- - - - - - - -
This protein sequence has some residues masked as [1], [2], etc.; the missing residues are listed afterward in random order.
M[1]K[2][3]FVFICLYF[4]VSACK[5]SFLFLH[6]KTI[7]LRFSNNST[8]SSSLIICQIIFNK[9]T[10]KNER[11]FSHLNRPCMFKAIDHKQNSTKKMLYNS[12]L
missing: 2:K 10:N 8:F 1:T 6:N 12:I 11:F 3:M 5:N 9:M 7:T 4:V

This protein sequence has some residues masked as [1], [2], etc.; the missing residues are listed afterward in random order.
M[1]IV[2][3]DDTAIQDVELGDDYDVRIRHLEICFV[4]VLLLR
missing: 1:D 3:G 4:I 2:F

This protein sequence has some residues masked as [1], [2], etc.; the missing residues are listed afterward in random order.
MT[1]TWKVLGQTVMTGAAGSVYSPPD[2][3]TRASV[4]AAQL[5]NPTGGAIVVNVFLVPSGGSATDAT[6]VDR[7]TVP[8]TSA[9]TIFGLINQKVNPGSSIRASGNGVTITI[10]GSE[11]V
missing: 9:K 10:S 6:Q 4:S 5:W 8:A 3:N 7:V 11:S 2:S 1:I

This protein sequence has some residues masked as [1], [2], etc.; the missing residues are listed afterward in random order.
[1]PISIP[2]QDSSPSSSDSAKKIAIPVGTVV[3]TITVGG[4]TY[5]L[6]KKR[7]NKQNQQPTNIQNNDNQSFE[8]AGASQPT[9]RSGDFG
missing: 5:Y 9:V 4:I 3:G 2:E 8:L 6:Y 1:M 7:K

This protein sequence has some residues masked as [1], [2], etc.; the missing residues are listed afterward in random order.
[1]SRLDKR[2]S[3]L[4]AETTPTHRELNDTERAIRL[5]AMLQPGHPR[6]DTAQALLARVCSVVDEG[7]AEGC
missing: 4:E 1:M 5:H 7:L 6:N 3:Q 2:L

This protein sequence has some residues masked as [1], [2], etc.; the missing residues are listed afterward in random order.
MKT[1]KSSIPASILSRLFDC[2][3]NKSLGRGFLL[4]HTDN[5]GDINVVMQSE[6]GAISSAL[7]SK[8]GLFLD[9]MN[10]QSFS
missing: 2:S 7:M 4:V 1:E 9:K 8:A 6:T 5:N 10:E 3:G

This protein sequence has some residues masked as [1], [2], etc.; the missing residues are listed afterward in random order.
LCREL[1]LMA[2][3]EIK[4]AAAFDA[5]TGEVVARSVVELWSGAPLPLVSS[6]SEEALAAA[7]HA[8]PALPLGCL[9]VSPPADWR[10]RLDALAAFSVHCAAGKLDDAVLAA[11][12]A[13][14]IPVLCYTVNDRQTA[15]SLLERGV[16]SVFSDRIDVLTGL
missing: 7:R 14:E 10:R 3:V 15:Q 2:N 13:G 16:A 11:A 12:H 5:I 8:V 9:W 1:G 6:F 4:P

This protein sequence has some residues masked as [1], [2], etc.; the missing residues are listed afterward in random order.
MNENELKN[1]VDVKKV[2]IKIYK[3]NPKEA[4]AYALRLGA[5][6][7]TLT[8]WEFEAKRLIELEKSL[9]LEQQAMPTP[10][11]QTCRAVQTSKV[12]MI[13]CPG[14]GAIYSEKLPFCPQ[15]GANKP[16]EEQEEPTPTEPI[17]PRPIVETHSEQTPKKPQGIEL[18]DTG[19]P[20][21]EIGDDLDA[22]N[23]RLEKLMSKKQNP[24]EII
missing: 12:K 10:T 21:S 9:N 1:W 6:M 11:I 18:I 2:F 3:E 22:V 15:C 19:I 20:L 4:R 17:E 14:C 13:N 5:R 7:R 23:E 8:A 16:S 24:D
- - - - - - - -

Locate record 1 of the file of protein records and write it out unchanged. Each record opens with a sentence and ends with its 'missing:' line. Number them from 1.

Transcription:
This protein sequence has some residues masked as [1], [2], etc.; the missing residues are listed afterward in random order.
M[1]K[2][3]FVFICLYF[4]VSACK[5]SFLFLH[6]KTI[7]LRFSNNST[8]SSSLIICQIIFNK[9]T[10]KNER[11]FSHLNRPCMFKAIDHKQNSTKKMLYNS[12]L
missing: 2:K 10:N 8:F 1:T 6:N 12:I 11:F 3:M 5:N 9:M 7:T 4:V